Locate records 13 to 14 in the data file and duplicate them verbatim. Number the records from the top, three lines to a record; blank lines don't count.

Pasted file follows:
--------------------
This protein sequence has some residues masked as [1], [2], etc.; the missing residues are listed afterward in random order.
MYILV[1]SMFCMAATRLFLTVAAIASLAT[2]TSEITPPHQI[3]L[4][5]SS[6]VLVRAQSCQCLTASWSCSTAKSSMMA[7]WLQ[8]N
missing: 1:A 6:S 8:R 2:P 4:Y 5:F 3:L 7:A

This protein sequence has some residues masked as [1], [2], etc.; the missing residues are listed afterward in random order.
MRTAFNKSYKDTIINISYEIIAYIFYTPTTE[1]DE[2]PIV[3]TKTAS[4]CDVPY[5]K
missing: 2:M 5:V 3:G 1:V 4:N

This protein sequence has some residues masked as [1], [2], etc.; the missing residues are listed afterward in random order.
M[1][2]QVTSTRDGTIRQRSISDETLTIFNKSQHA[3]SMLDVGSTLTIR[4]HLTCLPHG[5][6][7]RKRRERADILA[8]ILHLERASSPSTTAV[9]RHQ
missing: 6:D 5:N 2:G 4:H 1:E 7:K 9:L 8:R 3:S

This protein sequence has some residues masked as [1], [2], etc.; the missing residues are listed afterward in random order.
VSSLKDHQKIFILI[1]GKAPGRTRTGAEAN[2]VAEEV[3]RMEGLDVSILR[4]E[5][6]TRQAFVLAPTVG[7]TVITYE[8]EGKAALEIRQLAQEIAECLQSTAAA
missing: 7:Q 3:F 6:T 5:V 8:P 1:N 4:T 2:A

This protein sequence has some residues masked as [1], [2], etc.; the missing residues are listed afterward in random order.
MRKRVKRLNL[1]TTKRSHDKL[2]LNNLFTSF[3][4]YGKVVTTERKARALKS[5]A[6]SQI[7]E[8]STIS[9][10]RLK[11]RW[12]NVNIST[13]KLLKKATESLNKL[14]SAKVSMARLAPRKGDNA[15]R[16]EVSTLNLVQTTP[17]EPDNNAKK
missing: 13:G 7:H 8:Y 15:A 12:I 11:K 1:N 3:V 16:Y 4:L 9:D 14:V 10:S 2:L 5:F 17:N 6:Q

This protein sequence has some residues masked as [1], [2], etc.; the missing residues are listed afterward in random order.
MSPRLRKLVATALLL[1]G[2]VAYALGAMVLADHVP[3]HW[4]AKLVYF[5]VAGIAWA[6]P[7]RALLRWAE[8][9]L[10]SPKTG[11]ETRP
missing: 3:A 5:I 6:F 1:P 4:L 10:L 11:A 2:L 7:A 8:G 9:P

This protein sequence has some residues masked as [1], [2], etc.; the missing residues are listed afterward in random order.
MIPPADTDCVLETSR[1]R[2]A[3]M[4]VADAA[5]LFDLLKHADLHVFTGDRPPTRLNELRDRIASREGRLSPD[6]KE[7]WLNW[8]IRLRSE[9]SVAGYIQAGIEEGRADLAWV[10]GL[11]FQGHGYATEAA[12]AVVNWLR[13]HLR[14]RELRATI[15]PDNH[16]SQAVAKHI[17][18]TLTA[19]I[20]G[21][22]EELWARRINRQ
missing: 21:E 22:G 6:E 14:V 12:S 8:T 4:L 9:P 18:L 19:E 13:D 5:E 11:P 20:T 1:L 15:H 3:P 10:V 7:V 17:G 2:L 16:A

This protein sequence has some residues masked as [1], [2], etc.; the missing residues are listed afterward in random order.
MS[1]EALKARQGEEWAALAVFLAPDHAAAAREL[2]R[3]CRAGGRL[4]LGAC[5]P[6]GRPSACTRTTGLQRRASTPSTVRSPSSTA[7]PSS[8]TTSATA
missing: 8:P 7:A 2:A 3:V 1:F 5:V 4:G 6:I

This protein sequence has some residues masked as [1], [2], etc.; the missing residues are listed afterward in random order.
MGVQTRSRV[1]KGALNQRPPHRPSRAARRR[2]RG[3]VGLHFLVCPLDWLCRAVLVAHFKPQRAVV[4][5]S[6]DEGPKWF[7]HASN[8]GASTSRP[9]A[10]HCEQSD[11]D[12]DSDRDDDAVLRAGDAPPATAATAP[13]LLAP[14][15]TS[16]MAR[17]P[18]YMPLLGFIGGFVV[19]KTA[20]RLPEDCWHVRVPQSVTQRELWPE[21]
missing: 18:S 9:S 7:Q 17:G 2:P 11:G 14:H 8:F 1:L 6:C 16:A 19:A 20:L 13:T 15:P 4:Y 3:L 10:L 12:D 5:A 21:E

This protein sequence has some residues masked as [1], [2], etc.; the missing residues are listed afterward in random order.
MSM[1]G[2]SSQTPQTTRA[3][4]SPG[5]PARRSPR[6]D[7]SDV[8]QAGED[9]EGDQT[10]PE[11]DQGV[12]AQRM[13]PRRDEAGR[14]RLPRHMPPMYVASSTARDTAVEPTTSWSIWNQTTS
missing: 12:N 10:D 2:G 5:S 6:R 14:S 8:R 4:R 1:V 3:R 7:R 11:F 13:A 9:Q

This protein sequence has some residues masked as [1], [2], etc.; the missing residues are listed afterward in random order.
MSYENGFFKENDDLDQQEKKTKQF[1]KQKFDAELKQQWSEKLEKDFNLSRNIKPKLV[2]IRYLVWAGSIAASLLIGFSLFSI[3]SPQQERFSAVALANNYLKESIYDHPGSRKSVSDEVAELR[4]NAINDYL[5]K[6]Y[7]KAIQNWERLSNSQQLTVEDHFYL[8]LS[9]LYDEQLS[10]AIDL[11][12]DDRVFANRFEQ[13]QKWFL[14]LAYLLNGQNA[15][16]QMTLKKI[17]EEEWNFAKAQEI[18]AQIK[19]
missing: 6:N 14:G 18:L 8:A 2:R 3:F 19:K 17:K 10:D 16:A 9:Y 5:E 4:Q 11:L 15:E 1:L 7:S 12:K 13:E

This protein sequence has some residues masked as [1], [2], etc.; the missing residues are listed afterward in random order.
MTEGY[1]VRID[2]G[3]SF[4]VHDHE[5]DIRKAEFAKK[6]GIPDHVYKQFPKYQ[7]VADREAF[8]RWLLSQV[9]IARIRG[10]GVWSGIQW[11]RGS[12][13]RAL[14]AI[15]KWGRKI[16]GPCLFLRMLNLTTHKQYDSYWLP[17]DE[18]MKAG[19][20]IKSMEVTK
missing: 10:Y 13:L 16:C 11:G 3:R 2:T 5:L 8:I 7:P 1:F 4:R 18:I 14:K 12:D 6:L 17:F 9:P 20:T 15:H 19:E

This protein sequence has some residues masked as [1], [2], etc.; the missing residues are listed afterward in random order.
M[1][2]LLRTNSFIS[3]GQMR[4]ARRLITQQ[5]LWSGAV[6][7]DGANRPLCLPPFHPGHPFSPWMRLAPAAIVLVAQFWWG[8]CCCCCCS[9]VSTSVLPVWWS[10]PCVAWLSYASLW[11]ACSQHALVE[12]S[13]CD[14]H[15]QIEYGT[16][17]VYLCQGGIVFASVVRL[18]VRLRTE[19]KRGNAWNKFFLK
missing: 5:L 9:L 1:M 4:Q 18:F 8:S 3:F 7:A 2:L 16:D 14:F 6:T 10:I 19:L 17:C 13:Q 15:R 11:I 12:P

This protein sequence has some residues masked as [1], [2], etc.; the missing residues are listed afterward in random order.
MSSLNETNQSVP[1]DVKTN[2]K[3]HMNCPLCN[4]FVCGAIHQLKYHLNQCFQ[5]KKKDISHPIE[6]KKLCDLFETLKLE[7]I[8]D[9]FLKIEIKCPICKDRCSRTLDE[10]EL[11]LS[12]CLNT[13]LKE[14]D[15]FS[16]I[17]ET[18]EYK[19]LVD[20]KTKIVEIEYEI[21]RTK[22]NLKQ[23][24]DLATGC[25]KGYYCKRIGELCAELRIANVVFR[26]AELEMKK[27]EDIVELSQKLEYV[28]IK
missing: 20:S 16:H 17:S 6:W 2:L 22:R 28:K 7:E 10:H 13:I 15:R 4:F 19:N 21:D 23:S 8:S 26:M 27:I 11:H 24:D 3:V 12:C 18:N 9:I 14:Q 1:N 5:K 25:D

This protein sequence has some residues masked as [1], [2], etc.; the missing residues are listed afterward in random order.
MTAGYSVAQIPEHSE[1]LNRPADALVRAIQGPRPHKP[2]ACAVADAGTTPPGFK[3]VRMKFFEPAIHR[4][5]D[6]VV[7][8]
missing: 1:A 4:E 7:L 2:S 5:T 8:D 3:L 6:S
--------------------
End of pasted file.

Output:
This protein sequence has some residues masked as [1], [2], etc.; the missing residues are listed afterward in random order.
M[1][2]LLRTNSFIS[3]GQMR[4]ARRLITQQ[5]LWSGAV[6][7]DGANRPLCLPPFHPGHPFSPWMRLAPAAIVLVAQFWWG[8]CCCCCCS[9]VSTSVLPVWWS[10]PCVAWLSYASLW[11]ACSQHALVE[12]S[13]CD[14]H[15]QIEYGT[16][17]VYLCQGGIVFASVVRL[18]VRLRTE[19]KRGNAWNKFFLK
missing: 5:L 9:L 1:M 4:Q 18:F 8:S 3:F 7:A 2:L 16:D 14:F 6:T 10:I 19:L 17:C 13:Q 15:R 11:I 12:P

This protein sequence has some residues masked as [1], [2], etc.; the missing residues are listed afterward in random order.
MSSLNETNQSVP[1]DVKTN[2]K[3]HMNCPLCN[4]FVCGAIHQLKYHLNQCFQ[5]KKKDISHPIE[6]KKLCDLFETLKLE[7]I[8]D[9]FLKIEIKCPICKDRCSRTLDE[10]EL[11]LS[12]CLNT[13]LKE[14]D[15]FS[16]I[17]ET[18]EYK[19]LVD[20]KTKIVEIEYEI[21]RTK[22]NLKQ[23][24]DLATGC[25]KGYYCKRIGELCAELRIANVVFR[26]AELEMKK[27]EDIVELSQKLEYV[28]IK
missing: 20:S 16:H 17:S 6:W 2:L 22:R 28:K 7:E 10:H 13:I 15:R 4:F 19:N 21:D 23:S 8:S 26:M 27:I 11:H 24:D 3:V 12:C 18:N 9:I 14:Q 1:N 5:K 25:D